On the heels of the Togo story featured in my Oct. 1, 2013 posting titled, Kodjo Afate Gnikou and his team in Togo create the world’s first 3D printer for less than $US100, it seems there’s another $100 3D printer and one much closer to home. From a Nov. 6, 2013 news item on CBC (Canadian Broadcasting News) online,
Rylan Grayston, 28, from Yorkton [Saskatchewan], said curiosity fuelled his quest to create a 3-D copier that sells for just $100. Other versions of the high-tech device exist for several thousand dollars or more.
“I didn’t have enough money for a 3-D printer that I wanted, so I just started thinking about how can I do this myself?” Grayston told CBC News in an interview at a shop in Saskatoon where he is working, with his brother, on his project.
“All I want to do is invent,” Grayston said about the possible riches associated with an affordable 3-D printer. “I would love to have lots of money so I can pull off my other inventions. … I don’t want to buy a yacht. I won’t be buying any fancy cars.”
According to the CBC news item, Grayston has no formal engineering or computer science training/education. I gather he likes to figure things out for himself. He and his brother have produced a video (one of a series produced for their Kickstarter and inidiegogo crowdfunding campaigns and other publicity and public outreach campaigns), explaining the principles behind their printer,
The CBC news item describes the technology more simply,
Grayston’s software converts an object into file data using a sound-card on his laptop. The information on that audio file is sent to mirrors and laser beams which vibrate and move in accord with the data to carve 3-D objects from a specialized acrylic resin.
Unlike other, more expensive, devices Grayston’s Peachy Printer has no motors or microprocessors.
At least one expert is impressed (from the CBC news item),
“It blows my mind,” David Gerhard, a computer science professor at the University of Regina told CBC News. “The way that they’re doing things is so sort of different from the way normal 3-D printers work, that it’s quite amazing to see the shift in thinking.”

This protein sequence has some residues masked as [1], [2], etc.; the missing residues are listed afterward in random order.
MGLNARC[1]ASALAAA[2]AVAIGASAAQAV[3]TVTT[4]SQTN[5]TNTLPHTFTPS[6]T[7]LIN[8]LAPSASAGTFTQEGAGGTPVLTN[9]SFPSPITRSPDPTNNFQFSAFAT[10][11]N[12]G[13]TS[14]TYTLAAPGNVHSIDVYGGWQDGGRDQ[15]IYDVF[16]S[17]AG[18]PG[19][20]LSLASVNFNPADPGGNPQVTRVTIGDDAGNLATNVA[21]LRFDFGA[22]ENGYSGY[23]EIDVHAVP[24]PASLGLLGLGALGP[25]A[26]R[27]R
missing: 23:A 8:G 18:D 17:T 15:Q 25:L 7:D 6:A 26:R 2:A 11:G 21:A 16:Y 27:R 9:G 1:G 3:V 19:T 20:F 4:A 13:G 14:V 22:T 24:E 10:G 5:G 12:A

“It completely changes the game,” Gerhard said of the machine he saw, first hand, in Yorkton. “To be able to do it for a hundred bucks and basically with stuff you can find around your house, that’s the thing that changes everything.”
The Peachy Printer website‘s store isn’t open yet but once the participants in the two crowdfunding campaigns have received their kits (you do have to build your 3D Peachy Printer) the rest of us can purchase one.
Interestingly, the Graystons have included a page on Ethics on their Peachy Printer website,
We want to run our business on a set of specific moral principles…
1. Using Freedom Respecting and Open Source software. We think that you should have the right to:
– Choose and change how your computer does its computing.
– Let others change how your computer does its computing.
– Share your changes so that other people can benefit from them.
– See exactly how our software works. We won’t ask you to trust us blindly, you can read our source code and see for yourself!
“I see software patents as a very sad anomaly, especially the way they are being used in this day and age. I’m not saying that I disagree with patents entirely, or that I won’t ever use them. I’m saying that I wish the whole situation was different… More focused on really encouraging innovation instead of stifling it in the name of profit. I think that patents can be a useful tool, however they should not be allowed to exist for 20 years. That’s not in the best interest of innovation, that’s in the best interest of maximum profit for corporations. I also find it rather disturbing that our legal system allows one person to sue another person simply for acting on some thoughts that they genuinely had on their own, wrote down in code, and implemented.”